Before the kids begin their afternoon matchups, they all sit for a motivational speech from Dave Taylor, a former Air Force assistant coach who runs Keller’s camps around the world. Taylor, sporting a replica of Len Bias’ No. 34 Maryland jersey, tells the kids about the cautionary figure who died of a drug overdose the morning after the Boston Celtics selected him with the No. 2 pick in the 1986 NBA draft.

Some of the younger boys act like the kids they are, not the athletic drones they may soon become, during Taylor’s speech, which warns of poor choices and their consequences.

“One line of coke,” Taylor says, “changed his life.”

Some of the junior phenoms seem to understand. Others stare at the ceiling while they process all of this. One boy doodles with his finger on his friend’s back. Another will soon fall asleep.

The Bias story is no joke. Neither is this camp. Keller’s staffers demand discipline. If a kid is five minutes late for a session, he misses that day’s games.

During drills, one camper’s stance upsets an instructor. “I’m not asking you to be great! I’m asking you to talk!” he yells.

On the sideline lurks a balding, middle-aged man with a belly that hangs over his belt. Clark Francis, the owner of the Hoop Scoop newsletter that includes his rankings of players grades six through eight, takes notes as he watches the action across the entire camp. Nothing about Francis’ presentation says basketball scholar. But he compiles the nation’s definitive rankings of middle-school prospects.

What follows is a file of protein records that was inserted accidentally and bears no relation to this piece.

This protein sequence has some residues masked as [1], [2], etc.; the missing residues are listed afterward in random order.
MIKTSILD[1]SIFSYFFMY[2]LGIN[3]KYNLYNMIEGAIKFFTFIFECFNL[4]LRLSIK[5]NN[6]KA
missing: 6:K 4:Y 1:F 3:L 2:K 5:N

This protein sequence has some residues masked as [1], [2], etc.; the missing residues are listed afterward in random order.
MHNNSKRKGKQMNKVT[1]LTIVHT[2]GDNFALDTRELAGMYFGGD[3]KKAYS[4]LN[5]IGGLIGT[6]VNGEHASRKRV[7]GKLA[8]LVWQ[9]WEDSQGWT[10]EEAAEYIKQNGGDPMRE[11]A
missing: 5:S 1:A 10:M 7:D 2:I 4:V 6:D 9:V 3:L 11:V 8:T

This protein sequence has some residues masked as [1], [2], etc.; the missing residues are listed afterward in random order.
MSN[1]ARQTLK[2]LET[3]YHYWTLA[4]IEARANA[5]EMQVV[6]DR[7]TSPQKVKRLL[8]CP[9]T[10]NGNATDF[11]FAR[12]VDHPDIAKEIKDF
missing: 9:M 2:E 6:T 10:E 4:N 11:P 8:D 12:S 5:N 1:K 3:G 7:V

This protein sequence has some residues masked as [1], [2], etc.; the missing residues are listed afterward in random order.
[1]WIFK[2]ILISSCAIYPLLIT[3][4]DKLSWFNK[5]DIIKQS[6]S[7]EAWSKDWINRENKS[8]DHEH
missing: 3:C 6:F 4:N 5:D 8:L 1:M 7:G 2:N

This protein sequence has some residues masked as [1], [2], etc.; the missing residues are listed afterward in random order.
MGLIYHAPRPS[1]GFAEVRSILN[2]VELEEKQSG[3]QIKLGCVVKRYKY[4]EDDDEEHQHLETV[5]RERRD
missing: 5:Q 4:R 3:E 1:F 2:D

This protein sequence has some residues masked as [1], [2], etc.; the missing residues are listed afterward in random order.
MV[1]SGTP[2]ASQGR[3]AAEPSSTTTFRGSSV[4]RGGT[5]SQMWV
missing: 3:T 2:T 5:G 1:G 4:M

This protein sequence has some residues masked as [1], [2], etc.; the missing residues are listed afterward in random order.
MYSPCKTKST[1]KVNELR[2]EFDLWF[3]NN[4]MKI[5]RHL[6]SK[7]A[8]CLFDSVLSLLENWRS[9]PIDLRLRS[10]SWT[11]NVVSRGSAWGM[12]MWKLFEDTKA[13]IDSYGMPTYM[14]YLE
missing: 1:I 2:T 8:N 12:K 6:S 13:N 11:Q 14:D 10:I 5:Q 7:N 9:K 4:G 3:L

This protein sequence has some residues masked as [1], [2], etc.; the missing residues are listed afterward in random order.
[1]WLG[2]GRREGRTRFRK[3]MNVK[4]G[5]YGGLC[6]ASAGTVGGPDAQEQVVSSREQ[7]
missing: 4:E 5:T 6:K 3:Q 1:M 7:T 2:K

His subscriptions cost $100 per year. He charges Division I coaches, most of whom say they’re not concerned about prospects until they reach high school, $499 for his assessments each year. Per Francis, more than 100 high-major coaches subscribe to his publication.

Ranking high-school athletes is a difficult task. Sure, we can all spot a Kevin Durant or LeBron James at 15 or 16 years old. But the next Steph Curry, a three-star recruit in high school, is more difficult to identify.

So how can anyone call a sixth-grader “the best” at this point in his career?

“It’s impossible to project,” Keller says.

But Francis tries. Each year, he attends the Junior Phenom Camp in San Diego and leaves the event with thoughts on each prospect he sees. He penalizes players if they’re not in shape or they lack athleticism. He ranks them by grade and position — all while missing entire swaths of young talent that will never attend one of Keller’s camps.

“It’s not my job to be the parent,” Francis says. “If you put yourself out there and you want to be ranked and you go to these things and you think you have a future, then suddenly you’re fair game for the good things people are going to write about you and the bad things.”

It’s not all rainbows anymore.

In a matchup between rising seventh-graders, Calen Lightford’s “destroy everything in front of me” pursuit stalls when he starts the game on the bench. With nearly 300 gifted youngsters in the building, kids accustomed to unlimited minutes and shots feel the cold steel on the sideline for the first time.

Lightford is surrounded by middle-school standouts who can match him on both ends of the floor.